Get 20M+ Full-Text Papers For Less Than $1.50/day. Start a 14-Day Trial for You and Your Team.

Learn More →

British Food Journal Volume 26 Issue 5 1924

British Food Journal Volume 26 Issue 5 1924 In a recent article published in The Times and referring in particular to the wines of Australia and South Africa, Mr. D. F. Cranston observes that the United Kingdom offers abundant opportunities to the Australian winegrowers if they are prepared to cooperate and pursue a courageous policy. As regards soil and climate Australia is potentially a more prolific wineproducing country than France. Britain is the only market the Australian growers can hope to cultivate on a sufficiently large scale, and their main difficulty here is that the British people naturally tend to regard wine as the exclusive property of France, Portugal, and Spain. The Australian growers do not dispel this impression by making use of European titles of origin for their labels. The fact is that Australian burgundy is being sold as a substitute for the French wine, and a substitute cannot hope to supersede the article it imitates. The Australian wine may partake of the burgundy characteristics, but it is also essentially Australian, and if it were sold under a distinctive title it would soon find a public of its own, and the growers would have no difficulty in placing their agencies here. Another point worth indicating is that the public here is essentially spiritdrinking even in its wines. Port carries all before it today yesterday it was sherry, which now takes second place in the public's favour and Madeira would also have had its day if only it could be produced in sufficient quantities. It is useless for the Australians to clamour for the port label. The trade here, backed by the AngloPortuguese Treaty, is too strong. But there would be a market in England for a distinctive Australian wine of the class mentioned. The falling franc and the rising cost of the French wines also makes the market more favourably disposed to the Australian growers. The consumption of Australian wines here has shown a substantial improvement on the past three years, though the total quantity sold over the last 12 months only amounted to 52,726 gallons. Imports have been heavier lately. Last year's Australian vintage was a record. http://www.deepdyve.com/assets/images/DeepDyve-Logo-lg.png British Food Journal Emerald Publishing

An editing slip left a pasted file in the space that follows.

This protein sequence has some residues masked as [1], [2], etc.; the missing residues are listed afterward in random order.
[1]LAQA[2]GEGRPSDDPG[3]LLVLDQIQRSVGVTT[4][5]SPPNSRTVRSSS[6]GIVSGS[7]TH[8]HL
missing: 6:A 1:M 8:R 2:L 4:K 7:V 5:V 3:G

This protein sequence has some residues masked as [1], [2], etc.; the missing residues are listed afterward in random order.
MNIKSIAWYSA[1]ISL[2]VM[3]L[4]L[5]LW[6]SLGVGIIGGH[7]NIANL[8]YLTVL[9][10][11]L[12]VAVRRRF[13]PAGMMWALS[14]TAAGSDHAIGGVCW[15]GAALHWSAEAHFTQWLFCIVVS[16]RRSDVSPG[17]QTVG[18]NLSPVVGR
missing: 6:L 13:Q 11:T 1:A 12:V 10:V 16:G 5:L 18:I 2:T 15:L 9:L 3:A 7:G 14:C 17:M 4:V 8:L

British Food Journal Volume 26 Issue 5 1924

British Food Journal , Volume 26 (5): 10 – May 1, 1924

Loading next page...
 
/lp/emerald-publishing/british-food-journal-volume-26-issue-5-1924-aMen9J3M3s
Publisher
Emerald Publishing
Copyright
Copyright © Emerald Group Publishing Limited
ISSN
0007-070X
DOI
10.1108/eb011150
Publisher site
See Article on Publisher Site

Abstract

In a recent article published in The Times and referring in particular to the wines of Australia and South Africa, Mr. D. F. Cranston observes that the United Kingdom offers abundant opportunities to the Australian winegrowers if they are prepared to cooperate and pursue a courageous policy. As regards soil and climate Australia is potentially a more prolific wineproducing country than France. Britain is the only market the Australian growers can hope to cultivate on a sufficiently large scale, and their main difficulty here is that the British people naturally tend to regard wine as the exclusive property of France, Portugal, and Spain. The Australian growers do not dispel this impression by making use of European titles of origin for their labels. The fact is that Australian burgundy is being sold as a substitute for the French wine, and a substitute cannot hope to supersede the article it imitates. The Australian wine may partake of the burgundy characteristics, but it is also essentially Australian, and if it were sold under a distinctive title it would soon find a public of its own, and the growers would have no difficulty in placing their agencies here. Another point worth indicating is that the public here is essentially spiritdrinking even in its wines. Port carries all before it today yesterday it was sherry, which now takes second place in the public's favour and Madeira would also have had its day if only it could be produced in sufficient quantities. It is useless for the Australians to clamour for the port label. The trade here, backed by the AngloPortuguese Treaty, is too strong. But there would be a market in England for a distinctive Australian wine of the class mentioned. The falling franc and the rising cost of the French wines also makes the market more favourably disposed to the Australian growers. The consumption of Australian wines here has shown a substantial improvement on the past three years, though the total quantity sold over the last 12 months only amounted to 52,726 gallons. Imports have been heavier lately. Last year's Australian vintage was a record.

Journal

British Food JournalEmerald Publishing

Published: May 1, 1924

There are no references for this article.